Fox Spirit 4: Nose Products
Sara looked about her. The space was simple – a living room with a kitchen along one wall: a sink, a two burner stove, and a small refrigerator. A door led to a second small room with a bed, another open door revealed a tiny bathroom with a shower stall.
“Excuse that the room is so bare,” said Silver Wing. “I thought you would like your own things for decoration. She stole a glance at her husband, then continued. “I have made a small meal for you – so embarrassing, nothing very good. Tomorrow after you have slept we can shop, if you would like.”
“Wo ganxie ni. I would like that very much. But, Jerry, shouldn’t I go into the office?’
“Not necessary. Tomorrow is your first day in Beijing. You should rest from your long travel, get used to the time change, find out where to shop, meet neighbors. The next day we’ll welcome you to the office.”
Silver Wing was showing Sara how to use the cook top, mini-oven, and sink when she noticed Sara leaning against the kitchen counter, her head bobbing with exhaustion. Silver Wing exclaimed, “How foolish I am! You must be hoping for your bed. We will leave now, and I will come tomorrow at eight thirty to introduce you. Do you have an alarm clock? Sorry, we could not so quickly get a phone for you.”
Sara pulled her travel clock from her duffel, conferred with Silver Wing to make sure it was properly set, and bowed the Wangs out the door. She wondered fuzzily about what or who she was to be introduced to the next day as she stripped to her underwear and crawled between the sheets. For a few moments she lay awake on the hard mattress, listening to the whirr of the refrigerator and air conditioner, the sounds of the street. The dial of the clock glowed – 10PM in Beijing. It would be 7AM on Monday in Santa Flora. Mark would be drinking coffee, getting ready for work. Rennie would be feeding little Richie, getting him ready for daycare. A longing to hear her son’s voice swept over her. He had been such a strength for her while John was ill, so stalwart at the inquest, so protective at the funeral, so good at keeping away the curious, the press. For almost a year he had been with her almost every day, in daily touch by phone longer than that. And then the quarrel with Rennie. Rennie had been so odd about the inquest, asking questions about why Sara had not called 911 when John’s breathing slowed and stopped, why the pills went uneaten. She should have listened, not lost her temper. Just like with Dr. Reiver. She should have been more tactful. So stupid to quarrel with her only son’s wife. She would call Mark tomorrow. No phone in this place. Maybe after her “introduction” tomorrow. Sara pulled the thin blanket closer, and then she was asleep.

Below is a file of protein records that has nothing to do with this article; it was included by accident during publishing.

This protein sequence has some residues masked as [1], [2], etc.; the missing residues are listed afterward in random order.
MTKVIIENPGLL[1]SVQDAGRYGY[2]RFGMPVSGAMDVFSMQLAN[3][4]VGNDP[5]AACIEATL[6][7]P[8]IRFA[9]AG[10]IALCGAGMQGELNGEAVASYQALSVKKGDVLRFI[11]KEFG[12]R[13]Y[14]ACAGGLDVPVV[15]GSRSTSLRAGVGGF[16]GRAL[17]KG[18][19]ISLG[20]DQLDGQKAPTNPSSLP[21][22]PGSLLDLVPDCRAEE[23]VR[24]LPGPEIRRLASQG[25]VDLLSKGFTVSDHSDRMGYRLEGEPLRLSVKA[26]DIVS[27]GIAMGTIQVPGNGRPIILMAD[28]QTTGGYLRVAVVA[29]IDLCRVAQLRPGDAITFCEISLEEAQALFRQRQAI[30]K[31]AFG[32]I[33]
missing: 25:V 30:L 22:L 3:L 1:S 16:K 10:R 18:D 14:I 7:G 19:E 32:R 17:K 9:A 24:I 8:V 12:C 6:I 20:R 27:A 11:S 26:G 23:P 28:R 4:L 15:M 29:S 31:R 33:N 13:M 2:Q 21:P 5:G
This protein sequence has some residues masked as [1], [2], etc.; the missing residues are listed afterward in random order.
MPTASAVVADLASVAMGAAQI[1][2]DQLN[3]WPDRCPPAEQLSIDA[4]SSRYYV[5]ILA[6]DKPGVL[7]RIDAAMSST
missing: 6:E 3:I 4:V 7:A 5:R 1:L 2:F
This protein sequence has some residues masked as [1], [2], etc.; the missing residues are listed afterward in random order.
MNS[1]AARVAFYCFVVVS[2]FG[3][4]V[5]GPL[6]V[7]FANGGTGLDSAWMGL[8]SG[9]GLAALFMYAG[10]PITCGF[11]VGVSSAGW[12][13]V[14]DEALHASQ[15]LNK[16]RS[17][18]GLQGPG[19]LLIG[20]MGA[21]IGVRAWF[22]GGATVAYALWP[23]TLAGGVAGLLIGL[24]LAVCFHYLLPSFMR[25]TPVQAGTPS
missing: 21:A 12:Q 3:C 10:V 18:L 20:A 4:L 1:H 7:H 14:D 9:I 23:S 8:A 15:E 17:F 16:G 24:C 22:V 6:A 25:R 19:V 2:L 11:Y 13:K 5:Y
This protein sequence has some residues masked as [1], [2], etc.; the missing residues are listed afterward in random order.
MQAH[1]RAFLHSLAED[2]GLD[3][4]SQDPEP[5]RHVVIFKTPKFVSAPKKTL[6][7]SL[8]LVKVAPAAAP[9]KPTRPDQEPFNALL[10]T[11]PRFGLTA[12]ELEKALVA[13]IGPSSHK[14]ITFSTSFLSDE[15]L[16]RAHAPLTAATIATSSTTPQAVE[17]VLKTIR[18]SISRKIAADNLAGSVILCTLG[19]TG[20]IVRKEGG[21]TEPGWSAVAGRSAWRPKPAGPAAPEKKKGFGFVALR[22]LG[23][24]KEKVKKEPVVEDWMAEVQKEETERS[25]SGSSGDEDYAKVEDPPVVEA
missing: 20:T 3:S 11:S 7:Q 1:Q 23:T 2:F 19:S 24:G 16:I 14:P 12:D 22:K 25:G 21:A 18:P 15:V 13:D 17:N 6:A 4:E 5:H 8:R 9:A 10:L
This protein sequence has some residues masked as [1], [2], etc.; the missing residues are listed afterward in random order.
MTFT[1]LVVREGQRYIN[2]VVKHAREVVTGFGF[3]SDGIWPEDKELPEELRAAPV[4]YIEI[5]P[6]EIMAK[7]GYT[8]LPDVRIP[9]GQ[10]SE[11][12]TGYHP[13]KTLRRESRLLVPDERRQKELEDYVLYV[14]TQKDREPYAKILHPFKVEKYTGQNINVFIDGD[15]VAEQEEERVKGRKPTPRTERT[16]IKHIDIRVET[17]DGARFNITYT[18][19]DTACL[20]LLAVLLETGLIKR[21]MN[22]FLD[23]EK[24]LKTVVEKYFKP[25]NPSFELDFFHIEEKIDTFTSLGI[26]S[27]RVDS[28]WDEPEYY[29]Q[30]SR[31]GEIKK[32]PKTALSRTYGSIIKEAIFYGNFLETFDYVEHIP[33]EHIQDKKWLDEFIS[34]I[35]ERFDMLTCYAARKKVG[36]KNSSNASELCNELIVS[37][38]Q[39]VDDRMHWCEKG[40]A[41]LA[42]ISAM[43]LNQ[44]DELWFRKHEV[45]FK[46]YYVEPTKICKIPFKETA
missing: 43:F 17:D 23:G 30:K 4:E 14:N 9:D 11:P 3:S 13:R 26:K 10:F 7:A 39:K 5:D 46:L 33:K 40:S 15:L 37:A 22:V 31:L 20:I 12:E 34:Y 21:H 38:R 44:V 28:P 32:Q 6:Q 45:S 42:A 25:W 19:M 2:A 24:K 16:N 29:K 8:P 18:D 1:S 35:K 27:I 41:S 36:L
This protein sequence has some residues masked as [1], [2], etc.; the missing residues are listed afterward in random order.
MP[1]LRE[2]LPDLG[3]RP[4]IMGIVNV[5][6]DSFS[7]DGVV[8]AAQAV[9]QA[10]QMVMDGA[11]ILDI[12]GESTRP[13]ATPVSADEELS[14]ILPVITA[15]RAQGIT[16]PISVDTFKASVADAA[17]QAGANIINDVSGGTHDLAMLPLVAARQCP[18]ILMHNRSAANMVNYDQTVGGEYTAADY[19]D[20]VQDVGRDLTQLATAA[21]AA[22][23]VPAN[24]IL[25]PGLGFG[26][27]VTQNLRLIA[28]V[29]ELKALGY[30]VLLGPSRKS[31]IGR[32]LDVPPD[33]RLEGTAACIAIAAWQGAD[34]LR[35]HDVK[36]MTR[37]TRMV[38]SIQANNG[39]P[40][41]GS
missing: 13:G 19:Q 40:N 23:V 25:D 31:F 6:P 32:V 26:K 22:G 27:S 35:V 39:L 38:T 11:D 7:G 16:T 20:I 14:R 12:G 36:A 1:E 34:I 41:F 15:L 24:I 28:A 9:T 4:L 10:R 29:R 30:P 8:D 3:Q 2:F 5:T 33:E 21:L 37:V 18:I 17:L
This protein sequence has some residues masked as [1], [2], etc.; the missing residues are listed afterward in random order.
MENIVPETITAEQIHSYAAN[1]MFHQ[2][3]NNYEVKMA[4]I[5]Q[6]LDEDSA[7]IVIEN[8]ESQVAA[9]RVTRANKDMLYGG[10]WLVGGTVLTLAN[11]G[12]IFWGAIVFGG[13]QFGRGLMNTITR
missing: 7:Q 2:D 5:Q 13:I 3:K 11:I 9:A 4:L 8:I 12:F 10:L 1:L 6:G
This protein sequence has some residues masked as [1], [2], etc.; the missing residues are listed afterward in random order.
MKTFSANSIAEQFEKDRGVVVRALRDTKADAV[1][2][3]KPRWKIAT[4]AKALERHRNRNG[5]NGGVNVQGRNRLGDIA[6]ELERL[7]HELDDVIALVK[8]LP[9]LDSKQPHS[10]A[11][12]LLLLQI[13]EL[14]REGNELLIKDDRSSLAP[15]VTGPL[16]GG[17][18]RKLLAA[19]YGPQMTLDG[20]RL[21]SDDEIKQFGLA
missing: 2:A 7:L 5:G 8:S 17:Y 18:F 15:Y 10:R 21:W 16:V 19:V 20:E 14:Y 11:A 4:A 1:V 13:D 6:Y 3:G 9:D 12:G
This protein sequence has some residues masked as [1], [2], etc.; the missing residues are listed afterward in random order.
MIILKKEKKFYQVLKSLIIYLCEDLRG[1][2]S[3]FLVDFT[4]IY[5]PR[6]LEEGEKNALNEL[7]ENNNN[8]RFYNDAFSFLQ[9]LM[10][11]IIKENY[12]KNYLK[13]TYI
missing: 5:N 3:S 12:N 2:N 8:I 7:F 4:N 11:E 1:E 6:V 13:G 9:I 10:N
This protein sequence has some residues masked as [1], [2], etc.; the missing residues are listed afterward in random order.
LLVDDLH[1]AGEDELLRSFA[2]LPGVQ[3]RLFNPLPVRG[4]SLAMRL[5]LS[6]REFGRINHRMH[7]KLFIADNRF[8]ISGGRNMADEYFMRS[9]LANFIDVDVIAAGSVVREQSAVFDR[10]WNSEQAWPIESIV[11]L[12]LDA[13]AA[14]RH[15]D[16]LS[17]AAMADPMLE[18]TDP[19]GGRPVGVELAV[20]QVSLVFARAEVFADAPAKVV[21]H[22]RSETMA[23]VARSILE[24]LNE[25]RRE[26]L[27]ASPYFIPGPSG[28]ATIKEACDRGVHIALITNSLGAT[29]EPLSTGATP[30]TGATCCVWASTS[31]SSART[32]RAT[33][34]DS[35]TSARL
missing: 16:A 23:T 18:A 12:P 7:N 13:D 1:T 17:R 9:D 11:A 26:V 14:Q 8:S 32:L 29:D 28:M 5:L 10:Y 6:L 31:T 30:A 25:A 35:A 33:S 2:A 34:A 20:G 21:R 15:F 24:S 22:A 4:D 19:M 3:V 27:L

Sara woke jet-lagged, fought past a mild headache, and looked around at her new surroundings. The two-room space was as empty of personality as a cheap hotel room. The linoleum floor of both rooms was yellowed and worn, streaked with red and charcoal in a pattern designed to hide dust or dirt. A faint odor of fresh paint came from the gray walls. The sturdy wooden furniture looked as though it had been through several previous tenants and was expected to last through several more. Skimpy curtains backed with opaque gray plastic blocked the light at each window. The air conditioner whirred valiantly but still the air felt heavy – almost gritty.
Sara pulled a curtain aside. Dust in the air hazed her view of the interior courtyard. The thin shrubs were also coated with dust, showing only a faint green. There was no sign of life in any other window, but she could hear sounds of traffic. The city was awake beyond the wall.
At 8:30 when Silver Wing knocked at Sara’s door, the August heat was already building in the courtyard. At the compound entrance the security guard in his kiosk pulled to full attention at the sight of a foreigner and gave Sara a formal greeting in English. The ice melted into a genial grin when Sara answered him in equally careful Mandarin.
“Excuse us, Guard Fu,” Silver Wing interrupted. “We must do our shopping before the heat is too strong.” Sara managed only a quick “Zai jian – see you later” to the guard before she found herself swept into the bustling street market outside the university gates.
A row of small shops, each with its awning of colorful tarpaulin, displayed the day’s produce on wooden stands in front of each shop door. Meat and vegetable stands alternated with food stalls. Fresh fruit and vegetables shared space with live fish wriggling in basins of murky water and newly plucked chickens hanging by their necks. Sizzling woks offered rows of newly fried filets of unknown origin. The odors of hot fat and spices mingled with the stench of yesterday’s decayed meat, rotting vegetables, and the fumes of passing autos. A crowd of shoppers was already prodding the fruit, hefting the fish, or haggling in rapid-fire exchanges with the vendors.
“This market is very good,” Silver Wing assured Sara. “Vegetables are fresh, fish are still alive and healthy in water. You must always shop early to get the freshest, healthiest fish.” Sara nodded and followed behind Silver Wing, very aware of the stares and comments of both customers and vendors at the unexpected vision of a tall red-haired foreigner among the usual sights of the market.
Silver Wing had brought a small folding shopping cart and Sara immediately purchased another for herself. Soon both were overflowing. Two hours later Sara’s shoulder had begun to feel the unaccustomed strain of dragging the cart, and her feet ached from walking on cobblestones from stall to stall. Her brain throbbed from her jet lag. Her clothing was sticking to her skin. She felt grit in her eyes and between her teeth. Sara was trying to remember how to ask for a rest when Silver Wing anticipated her.